GLSEN Stories: Solidarity with the APIDA Community

Text says Asian Pacific Islander Desi American Heritage Month. GLSEN dot or and GLSEN Stories logo are in the bottom.

In closing out Asian Pacific Islander and Desi American (1.) Heritage month, a few members from GLSEN’s National Student Council, Chapter Network, and staff reflected on this past year. The COVID-19 pandemic made a significant impact on our community as anti-Asian hate crimes have risen and as communities around us have experienced continued displacement, police brutality, death, unemployment, homophobia, transphobia, and isolation.

We are learning to connect, speak out, hold each other's hearts from afar, and dig deeper into solidarity work as part of our intertwined struggles against white supremacy. We encourage our community to continue growing and pushing for further inclusion, while resting, celebrating and taking in affirmations.

We at GLSEN acknowledge that many of these “heritage” months and acronyms are not fully inclusive and that Asian, Pacific Islander and Desi American identities have been lumped together as if we are all one monolithic entity. We are people of different languages, food, regions, religions, family dynamics, expressions, and features. In grouping us all together, even as we find more inclusive acronyms, it will never fully encompass the greatness in our similarities and differences.

Here are our reflections on the past year:

Jaiden (he, him, his) | @ft.x.jaii | National Student Council Member, GLSEN

This past year has been a journey for self-discovery, in which I have personally witnessed the impacts of determined young Asian Pacific Islander and Desi Americans fighting against generations of trauma. It is astounding what true unity and justice can look like; its strength is beyond any attempts to divide. Solidarity is how we can find peace, love, and equity. This concept translates to dismantling the Model Minority Myth, relying on community services and social work over policing and criminalization, and amplifying the stories of those who would otherwise go unheard. This does not merely impact the Asian Pacific Islander and Desi community, but solidarity serves to benefit our Black, Latinx, and Indigenous allies, as well as bringing awareness to all of intersectional identities. As I live this life as a young disabled, LGBTQ+ Pilipino American, I work to make progress towards the unity that this world truly needs because I know that we can survive this, just as our ancestors had fought. Oppressors hold no power when we are united.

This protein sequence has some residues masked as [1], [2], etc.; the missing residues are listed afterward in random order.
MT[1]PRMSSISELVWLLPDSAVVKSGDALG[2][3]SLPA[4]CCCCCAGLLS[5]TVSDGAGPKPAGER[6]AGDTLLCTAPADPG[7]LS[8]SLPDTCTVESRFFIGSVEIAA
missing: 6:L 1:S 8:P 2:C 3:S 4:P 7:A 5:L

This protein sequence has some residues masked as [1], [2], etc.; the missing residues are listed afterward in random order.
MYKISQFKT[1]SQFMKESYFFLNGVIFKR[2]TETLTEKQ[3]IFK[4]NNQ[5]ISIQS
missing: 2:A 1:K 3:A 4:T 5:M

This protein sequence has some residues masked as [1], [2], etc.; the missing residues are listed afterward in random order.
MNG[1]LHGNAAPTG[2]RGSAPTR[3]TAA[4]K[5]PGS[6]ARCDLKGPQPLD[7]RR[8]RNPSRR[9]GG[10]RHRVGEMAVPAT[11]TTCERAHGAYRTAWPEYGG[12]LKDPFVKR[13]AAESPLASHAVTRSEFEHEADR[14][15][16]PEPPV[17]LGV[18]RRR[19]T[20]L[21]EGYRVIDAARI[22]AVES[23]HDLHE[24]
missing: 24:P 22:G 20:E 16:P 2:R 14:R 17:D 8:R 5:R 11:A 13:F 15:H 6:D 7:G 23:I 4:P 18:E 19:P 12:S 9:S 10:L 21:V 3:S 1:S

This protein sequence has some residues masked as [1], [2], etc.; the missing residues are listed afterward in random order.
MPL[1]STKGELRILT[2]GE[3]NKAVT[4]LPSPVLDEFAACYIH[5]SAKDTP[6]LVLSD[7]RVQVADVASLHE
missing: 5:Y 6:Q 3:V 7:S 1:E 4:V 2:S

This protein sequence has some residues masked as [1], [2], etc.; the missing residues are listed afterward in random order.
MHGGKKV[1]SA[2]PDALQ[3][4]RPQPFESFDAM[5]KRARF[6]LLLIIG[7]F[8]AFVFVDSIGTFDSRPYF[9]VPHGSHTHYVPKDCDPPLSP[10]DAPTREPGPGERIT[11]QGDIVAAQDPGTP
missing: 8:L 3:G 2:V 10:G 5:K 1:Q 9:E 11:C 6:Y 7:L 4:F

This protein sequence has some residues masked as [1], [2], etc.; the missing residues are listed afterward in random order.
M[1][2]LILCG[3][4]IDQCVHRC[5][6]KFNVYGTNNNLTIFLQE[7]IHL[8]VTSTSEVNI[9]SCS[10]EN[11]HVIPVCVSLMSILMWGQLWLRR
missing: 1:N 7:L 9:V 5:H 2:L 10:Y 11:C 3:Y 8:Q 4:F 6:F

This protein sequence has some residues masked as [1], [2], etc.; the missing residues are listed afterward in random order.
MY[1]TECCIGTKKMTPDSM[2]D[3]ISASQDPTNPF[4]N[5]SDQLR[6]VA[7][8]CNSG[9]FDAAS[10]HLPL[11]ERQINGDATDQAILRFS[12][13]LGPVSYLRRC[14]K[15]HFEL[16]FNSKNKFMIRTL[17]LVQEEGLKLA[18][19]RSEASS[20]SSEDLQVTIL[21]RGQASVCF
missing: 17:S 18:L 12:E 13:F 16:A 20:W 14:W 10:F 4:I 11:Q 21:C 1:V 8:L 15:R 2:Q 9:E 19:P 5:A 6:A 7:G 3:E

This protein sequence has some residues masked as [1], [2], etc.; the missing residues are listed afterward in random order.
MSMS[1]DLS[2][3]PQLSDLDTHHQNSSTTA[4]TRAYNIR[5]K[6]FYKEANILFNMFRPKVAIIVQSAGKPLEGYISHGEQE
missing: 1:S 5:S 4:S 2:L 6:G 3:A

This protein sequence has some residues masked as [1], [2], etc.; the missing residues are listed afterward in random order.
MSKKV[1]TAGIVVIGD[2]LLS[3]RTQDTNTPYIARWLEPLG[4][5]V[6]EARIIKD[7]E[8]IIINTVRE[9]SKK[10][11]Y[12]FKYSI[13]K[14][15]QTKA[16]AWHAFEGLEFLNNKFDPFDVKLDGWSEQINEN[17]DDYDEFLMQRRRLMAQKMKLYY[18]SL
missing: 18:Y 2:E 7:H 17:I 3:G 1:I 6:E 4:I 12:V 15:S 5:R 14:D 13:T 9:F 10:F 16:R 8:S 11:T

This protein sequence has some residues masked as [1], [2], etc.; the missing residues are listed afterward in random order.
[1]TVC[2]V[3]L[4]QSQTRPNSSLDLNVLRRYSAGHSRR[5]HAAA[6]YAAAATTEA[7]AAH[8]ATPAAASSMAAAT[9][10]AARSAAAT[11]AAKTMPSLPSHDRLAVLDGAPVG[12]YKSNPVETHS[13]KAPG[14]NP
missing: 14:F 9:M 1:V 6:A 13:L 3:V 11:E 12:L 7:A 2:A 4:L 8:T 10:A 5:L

Riezel Nicole Escoto | 7th grader from Ilima Intermediate | Pronouns: she/he/they | Current identity: Gender fluid | Ethnicity: Asian-American specifically Filipino-American

Over the course of this past year and the rise in anti-Asian hate crimes, I have learned that although I live comfortably and somewhat safe in the place I live in, this isn’t always the case for others around me. The continued injustices faced by Asians, Pacific Islanders, Black and Brown folks, and other marginalized people have sparked a calling in me. That call is telling me that I need to get up and help out my community members that don’t hold the same privilege as me. I shouldn’t just live life comfortably while my fellow siblings suffer from the harm this world inflicts.